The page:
If you are the Manager of a corporation, LLC, or partnership, you still need to undertake the necessary steps to formally transfer the interest to the trust, even though you may be essentially transferring the interest to yourself, in your capacity as Trustee. The acceptance of an Assignment of Interest is important to provide a clear record of the transfer, and to document that the trust is legally recognized as the owner of the interest.

Failing to accept an Assignment of Interest when transferring business interest to a trust could lead to legal ambiguity regarding ownership, potential future disputes, complications for successors or beneficiaries, and possibly necessitate probate proceedings—defeating one of the main benefits of creating a trust. As always, it’s important to consult with a savvy lawyer for personalized advice. Consider setting up a call with our offices today.

STEP 4: Update the Records. Once the transfer is complete, the corporation, partnership, or LLC Manager must update the records of the corporation, partnership, or LLC. It is a bit like changing the registered owner’s name on a vehicle’s logbook. This update is vital, as it officially recognizes the trust as the new owner of the transferred interest. If the Manager doesn’t update the records after a business interest is transferred to a trust, it could cause ownership confusion, potentially leading to legal disputes and complications for Successors or Beneficiaries.

With careful planning and a clear understanding of the process, you can set the appropriate protections in place and plan for business succession as you plan your overall estate.

How Do I Fund a Trust with Publicly Traded Corporate Stock?

If you own publicly traded corporate stock, you might be wondering how to incorporate this into your trust. The good news is that transferring publicly traded corporate stock is typically a clear-cut process, provided there are no restrictions or additional requirements.

STEP 1: Check Corporate Records. The first step in this journey is to check the corporate records. This is the same as checking the road conditions before you drive. You need to see if there are any restrictions or requirements for transfers.

STEP 2: Update Ownership Records. Once you’ve confirmed that the route is clear, it’s time to update the ownership records. This is done through an Assignment of Shares. This is a document that legally transfers the ownership of the shares from you to the trust.

If you don’t execute an Assignment of Shares when attempting to transfer corporate stock into a Living Trust, you run the risk of the transfer being incomplete or not legally recognized. The completed Assignment of Shares should be kept with your important documents, as it is evidence of the transfer of shares to the trust. Again, this step is like changing the registration of your vehicle—and you wouldn’t want to lose that document either!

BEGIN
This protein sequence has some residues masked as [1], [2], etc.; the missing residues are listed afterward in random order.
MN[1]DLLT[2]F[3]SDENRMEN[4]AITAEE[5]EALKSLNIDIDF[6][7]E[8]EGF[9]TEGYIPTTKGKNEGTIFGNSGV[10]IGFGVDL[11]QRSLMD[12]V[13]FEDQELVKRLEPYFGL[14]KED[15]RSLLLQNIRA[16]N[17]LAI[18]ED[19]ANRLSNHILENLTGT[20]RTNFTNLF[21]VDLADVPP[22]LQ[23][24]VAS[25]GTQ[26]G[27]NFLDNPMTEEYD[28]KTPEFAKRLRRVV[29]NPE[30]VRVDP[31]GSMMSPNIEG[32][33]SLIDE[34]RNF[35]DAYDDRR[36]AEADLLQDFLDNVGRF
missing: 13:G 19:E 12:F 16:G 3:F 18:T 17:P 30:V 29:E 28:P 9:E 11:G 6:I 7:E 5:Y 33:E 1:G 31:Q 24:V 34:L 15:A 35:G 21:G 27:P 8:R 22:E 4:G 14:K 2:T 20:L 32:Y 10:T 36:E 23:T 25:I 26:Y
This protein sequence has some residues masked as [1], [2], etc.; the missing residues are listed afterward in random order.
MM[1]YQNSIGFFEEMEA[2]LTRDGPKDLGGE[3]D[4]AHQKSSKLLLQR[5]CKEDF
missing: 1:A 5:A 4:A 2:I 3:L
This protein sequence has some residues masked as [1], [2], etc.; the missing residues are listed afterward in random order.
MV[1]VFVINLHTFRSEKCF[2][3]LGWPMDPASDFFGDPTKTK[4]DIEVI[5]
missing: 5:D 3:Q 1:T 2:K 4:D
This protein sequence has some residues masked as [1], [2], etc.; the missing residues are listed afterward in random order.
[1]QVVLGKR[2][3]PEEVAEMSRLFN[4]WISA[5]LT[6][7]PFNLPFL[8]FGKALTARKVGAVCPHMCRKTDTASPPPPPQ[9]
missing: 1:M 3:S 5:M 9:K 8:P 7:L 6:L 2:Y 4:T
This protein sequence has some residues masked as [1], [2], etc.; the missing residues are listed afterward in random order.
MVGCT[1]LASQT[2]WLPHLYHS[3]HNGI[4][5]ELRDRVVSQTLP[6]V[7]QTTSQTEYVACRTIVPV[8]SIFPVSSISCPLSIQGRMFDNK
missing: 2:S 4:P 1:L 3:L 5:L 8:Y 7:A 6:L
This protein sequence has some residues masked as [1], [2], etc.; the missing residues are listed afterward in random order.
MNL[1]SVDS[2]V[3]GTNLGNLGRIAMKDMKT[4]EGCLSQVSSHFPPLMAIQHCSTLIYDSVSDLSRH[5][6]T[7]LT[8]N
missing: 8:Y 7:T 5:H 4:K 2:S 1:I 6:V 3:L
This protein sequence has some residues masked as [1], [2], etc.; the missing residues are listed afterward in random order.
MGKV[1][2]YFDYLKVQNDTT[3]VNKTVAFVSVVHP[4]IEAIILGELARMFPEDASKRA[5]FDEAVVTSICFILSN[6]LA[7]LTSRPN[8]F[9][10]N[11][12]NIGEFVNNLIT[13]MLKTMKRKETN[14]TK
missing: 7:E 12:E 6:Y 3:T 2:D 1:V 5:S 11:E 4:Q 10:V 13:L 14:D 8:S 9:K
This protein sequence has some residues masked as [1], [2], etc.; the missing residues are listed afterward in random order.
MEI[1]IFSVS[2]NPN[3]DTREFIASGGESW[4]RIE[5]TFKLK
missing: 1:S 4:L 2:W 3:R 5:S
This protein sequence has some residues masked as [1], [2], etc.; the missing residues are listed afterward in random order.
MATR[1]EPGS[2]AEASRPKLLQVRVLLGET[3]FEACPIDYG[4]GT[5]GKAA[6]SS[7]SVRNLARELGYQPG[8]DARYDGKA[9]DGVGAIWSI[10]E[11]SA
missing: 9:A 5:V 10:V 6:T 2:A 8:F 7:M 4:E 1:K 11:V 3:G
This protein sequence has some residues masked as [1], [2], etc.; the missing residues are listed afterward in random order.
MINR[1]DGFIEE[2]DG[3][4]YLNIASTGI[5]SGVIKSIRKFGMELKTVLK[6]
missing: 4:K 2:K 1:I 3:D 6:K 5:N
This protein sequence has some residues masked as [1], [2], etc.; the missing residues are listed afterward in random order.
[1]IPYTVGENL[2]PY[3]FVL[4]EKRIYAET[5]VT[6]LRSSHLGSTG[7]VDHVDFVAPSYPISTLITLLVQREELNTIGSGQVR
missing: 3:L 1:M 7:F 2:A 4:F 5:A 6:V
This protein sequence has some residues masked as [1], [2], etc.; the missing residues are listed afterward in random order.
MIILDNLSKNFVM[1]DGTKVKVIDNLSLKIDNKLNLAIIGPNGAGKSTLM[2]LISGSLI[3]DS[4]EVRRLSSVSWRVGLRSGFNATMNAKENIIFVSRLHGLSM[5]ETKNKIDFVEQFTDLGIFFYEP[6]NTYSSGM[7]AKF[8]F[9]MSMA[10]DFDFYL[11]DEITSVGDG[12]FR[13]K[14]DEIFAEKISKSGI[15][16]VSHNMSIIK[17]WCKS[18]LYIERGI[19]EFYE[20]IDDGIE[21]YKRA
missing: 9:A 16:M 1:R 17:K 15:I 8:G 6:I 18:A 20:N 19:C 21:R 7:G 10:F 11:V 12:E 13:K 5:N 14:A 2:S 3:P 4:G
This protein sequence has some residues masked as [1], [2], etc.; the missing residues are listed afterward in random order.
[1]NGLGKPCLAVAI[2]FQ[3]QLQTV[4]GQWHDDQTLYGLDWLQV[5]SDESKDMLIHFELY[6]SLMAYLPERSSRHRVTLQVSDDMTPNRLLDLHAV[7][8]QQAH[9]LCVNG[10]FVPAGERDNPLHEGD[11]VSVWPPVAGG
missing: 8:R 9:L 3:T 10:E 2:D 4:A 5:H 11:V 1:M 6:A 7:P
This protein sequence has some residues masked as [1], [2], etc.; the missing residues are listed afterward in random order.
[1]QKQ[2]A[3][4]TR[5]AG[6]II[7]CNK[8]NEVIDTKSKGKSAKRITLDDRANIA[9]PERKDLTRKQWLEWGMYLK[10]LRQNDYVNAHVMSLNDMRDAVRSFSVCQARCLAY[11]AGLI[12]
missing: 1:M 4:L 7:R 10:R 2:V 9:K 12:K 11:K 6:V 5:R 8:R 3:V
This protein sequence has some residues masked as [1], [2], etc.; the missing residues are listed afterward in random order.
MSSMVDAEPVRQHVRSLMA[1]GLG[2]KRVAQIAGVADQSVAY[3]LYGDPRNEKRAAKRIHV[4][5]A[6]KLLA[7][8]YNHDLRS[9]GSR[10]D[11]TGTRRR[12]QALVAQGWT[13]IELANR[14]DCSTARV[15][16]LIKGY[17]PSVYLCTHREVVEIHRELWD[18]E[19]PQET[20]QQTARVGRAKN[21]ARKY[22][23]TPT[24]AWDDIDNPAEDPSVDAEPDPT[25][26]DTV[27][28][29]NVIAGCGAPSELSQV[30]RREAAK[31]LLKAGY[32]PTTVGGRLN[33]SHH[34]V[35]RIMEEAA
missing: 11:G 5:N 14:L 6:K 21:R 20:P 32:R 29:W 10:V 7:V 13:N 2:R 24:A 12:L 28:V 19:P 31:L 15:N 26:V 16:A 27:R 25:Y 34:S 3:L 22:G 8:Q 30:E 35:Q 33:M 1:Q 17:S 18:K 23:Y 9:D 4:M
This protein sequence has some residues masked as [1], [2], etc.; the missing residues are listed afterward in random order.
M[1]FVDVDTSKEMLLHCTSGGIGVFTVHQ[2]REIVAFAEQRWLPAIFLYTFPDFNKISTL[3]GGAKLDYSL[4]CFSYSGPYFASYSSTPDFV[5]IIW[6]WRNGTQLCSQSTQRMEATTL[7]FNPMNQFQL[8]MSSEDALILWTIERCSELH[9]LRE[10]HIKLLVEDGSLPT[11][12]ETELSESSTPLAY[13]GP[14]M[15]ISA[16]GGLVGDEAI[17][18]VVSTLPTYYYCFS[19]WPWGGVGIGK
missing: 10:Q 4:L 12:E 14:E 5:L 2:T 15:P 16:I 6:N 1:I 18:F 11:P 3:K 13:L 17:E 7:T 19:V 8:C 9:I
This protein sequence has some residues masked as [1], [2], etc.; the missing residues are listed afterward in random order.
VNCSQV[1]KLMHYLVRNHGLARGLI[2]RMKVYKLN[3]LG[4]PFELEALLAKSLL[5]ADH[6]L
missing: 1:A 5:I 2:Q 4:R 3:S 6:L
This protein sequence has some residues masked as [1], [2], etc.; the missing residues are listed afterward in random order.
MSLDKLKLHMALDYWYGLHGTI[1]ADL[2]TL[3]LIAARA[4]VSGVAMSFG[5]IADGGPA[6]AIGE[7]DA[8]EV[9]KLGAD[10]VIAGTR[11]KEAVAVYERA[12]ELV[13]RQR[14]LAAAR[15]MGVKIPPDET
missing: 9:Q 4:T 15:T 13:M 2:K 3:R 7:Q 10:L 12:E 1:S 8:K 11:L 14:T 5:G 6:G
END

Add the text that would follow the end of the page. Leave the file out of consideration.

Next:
STEP 3: Cancel Current Stock Certificate. Once you’ve completed the Assignment of Shares, you need to cancel the current stock certificate(s) that are in your name (as the individual owner). These are the certificates that were issued to you when you first acquired the shares. It’s a bit like turning in your old vehicle plates once you’ve gotten new ones.

STEP 4: Issue New Stock Certificate. The final step in this journey is to issue a new stock certificate. This new certificate should reflect the trust as the new owner of the stock. This is a crucial step to prove the correct legal ownership of the shares and to avoid any potential issues or complications down the line.

While this process may seem daunting at first, the peace of mind that comes with knowing your corporate stock is held within your trust makes this journey worthwhile.

How Do I Get Expert Help Transferring Business Interests to a Trust?

Transferring business interests into a Trust can seem complex, but you don’t have to navigate it alone. At CunninghamLegal, we have a dedicated team of savvy estate planning lawyers ready to help. Contact us for expert guidance through this intricate process.

How Do You Fund a Living Trust with Personal Property? How Do I Change Titles to a Trust?

In estate planning, there’s often a lot of focus on high-value assets like real estate, stocks, and business interests. However, personal property, those items that enrich our daily lives and often hold sentimental value, also deserve a seat at the planning table.

Think about assets like vehicles, boats, or even airplanes. These items, which often hold significant financial value and can be crucial assets in your estate, can and should be considered when funding your trust.